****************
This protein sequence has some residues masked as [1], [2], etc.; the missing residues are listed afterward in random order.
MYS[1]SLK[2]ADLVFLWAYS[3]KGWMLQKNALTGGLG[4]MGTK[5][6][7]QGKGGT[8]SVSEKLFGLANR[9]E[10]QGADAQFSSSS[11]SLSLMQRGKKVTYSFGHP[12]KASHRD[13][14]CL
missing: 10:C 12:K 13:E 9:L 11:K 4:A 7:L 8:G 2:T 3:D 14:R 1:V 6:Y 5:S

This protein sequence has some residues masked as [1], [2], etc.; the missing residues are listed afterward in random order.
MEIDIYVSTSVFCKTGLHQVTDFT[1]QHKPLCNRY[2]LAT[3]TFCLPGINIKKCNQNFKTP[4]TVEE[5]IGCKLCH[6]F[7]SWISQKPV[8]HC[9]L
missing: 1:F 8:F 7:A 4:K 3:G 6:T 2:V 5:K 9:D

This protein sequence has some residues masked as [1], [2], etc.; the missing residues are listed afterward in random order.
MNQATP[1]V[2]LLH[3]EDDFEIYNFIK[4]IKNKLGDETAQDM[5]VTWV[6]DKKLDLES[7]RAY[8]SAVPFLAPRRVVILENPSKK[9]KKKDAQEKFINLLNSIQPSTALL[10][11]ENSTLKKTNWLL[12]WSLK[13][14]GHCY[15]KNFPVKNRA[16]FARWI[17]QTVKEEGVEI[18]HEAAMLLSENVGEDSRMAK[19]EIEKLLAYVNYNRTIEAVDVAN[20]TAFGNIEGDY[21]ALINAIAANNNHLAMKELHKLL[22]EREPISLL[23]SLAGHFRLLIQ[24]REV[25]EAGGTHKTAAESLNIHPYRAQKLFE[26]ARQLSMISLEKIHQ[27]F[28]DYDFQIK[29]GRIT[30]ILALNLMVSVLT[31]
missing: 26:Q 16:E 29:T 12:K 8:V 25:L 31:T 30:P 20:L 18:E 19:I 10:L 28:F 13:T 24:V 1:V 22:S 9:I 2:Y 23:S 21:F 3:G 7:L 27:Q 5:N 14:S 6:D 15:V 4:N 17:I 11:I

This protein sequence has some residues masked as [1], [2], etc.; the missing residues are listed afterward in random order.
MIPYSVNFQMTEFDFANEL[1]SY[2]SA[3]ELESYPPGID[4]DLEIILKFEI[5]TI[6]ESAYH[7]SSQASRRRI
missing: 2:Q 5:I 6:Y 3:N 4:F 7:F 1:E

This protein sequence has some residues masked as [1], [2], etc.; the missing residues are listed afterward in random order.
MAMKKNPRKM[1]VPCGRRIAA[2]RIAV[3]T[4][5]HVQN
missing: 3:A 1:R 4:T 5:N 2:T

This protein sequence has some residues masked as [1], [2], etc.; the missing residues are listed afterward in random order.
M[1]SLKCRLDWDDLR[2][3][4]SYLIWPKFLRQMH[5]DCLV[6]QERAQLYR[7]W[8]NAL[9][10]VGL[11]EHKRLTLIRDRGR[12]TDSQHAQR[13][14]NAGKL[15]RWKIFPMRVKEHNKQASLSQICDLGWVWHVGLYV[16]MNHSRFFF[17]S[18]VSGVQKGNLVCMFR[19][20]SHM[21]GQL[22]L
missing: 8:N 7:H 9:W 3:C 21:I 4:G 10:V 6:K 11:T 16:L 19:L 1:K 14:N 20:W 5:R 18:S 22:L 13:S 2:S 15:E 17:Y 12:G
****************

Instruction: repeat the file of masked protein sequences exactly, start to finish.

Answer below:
This protein sequence has some residues masked as [1], [2], etc.; the missing residues are listed afterward in random order.
MYS[1]SLK[2]ADLVFLWAYS[3]KGWMLQKNALTGGLG[4]MGTK[5][6][7]QGKGGT[8]SVSEKLFGLANR[9]E[10]QGADAQFSSSS[11]SLSLMQRGKKVTYSFGHP[12]KASHRD[13][14]CL
missing: 10:C 12:K 13:E 9:L 11:K 4:A 7:L 8:G 2:T 3:D 14:R 1:V 6:Y 5:S

This protein sequence has some residues masked as [1], [2], etc.; the missing residues are listed afterward in random order.
MEIDIYVSTSVFCKTGLHQVTDFT[1]QHKPLCNRY[2]LAT[3]TFCLPGINIKKCNQNFKTP[4]TVEE[5]IGCKLCH[6]F[7]SWISQKPV[8]HC[9]L
missing: 1:F 8:F 7:A 4:K 3:G 6:T 2:V 5:K 9:D

This protein sequence has some residues masked as [1], [2], etc.; the missing residues are listed afterward in random order.
MNQATP[1]V[2]LLH[3]EDDFEIYNFIK[4]IKNKLGDETAQDM[5]VTWV[6]DKKLDLES[7]RAY[8]SAVPFLAPRRVVILENPSKK[9]KKKDAQEKFINLLNSIQPSTALL[10][11]ENSTLKKTNWLL[12]WSLK[13][14]GHCY[15]KNFPVKNRA[16]FARWI[17]QTVKEEGVEI[18]HEAAMLLSENVGEDSRMAK[19]EIEKLLAYVNYNRTIEAVDVAN[20]TAFGNIEGDY[21]ALINAIAANNNHLAMKELHKLL[22]EREPISLL[23]SLAGHFRLLIQ[24]REV[25]EAGGTHKTAAESLNIHPYRAQKLFE[26]ARQLSMISLEKIHQ[27]F[28]DYDFQIK[29]GRIT[30]ILALNLMVSVLT[31]
missing: 26:Q 16:E 29:T 12:K 8:V 25:L 31:T 30:P 20:L 18:E 19:I 10:L 28:F 13:T 24:V 1:V 22:S 9:I 2:Y 23:S 21:F 3:G 7:L 27:Q 5:N 14:S 6:D 15:V 4:N 17:I 11:I

This protein sequence has some residues masked as [1], [2], etc.; the missing residues are listed afterward in random order.
MIPYSVNFQMTEFDFANEL[1]SY[2]SA[3]ELESYPPGID[4]DLEIILKFEI[5]TI[6]ESAYH[7]SSQASRRRI
missing: 2:Q 5:I 6:Y 3:N 4:F 7:F 1:E

This protein sequence has some residues masked as [1], [2], etc.; the missing residues are listed afterward in random order.
MAMKKNPRKM[1]VPCGRRIAA[2]RIAV[3]T[4][5]HVQN
missing: 3:A 1:R 4:T 5:N 2:T

This protein sequence has some residues masked as [1], [2], etc.; the missing residues are listed afterward in random order.
M[1]SLKCRLDWDDLR[2][3][4]SYLIWPKFLRQMH[5]DCLV[6]QERAQLYR[7]W[8]NAL[9][10]VGL[11]EHKRLTLIRDRGR[12]TDSQHAQR[13][14]NAGKL[15]RWKIFPMRVKEHNKQASLSQICDLGWVWHVGLYV[16]MNHSRFFF[17]S[18]VSGVQKGNLVCMFR[19][20]SHM[21]GQL[22]L
missing: 8:N 7:H 9:W 3:C 21:I 4:G 10:V 6:K 11:T 16:L 19:L 1:K 14:N 20:W 5:R 18:S 22:L 13:S 2:S 15:E 17:Y 12:G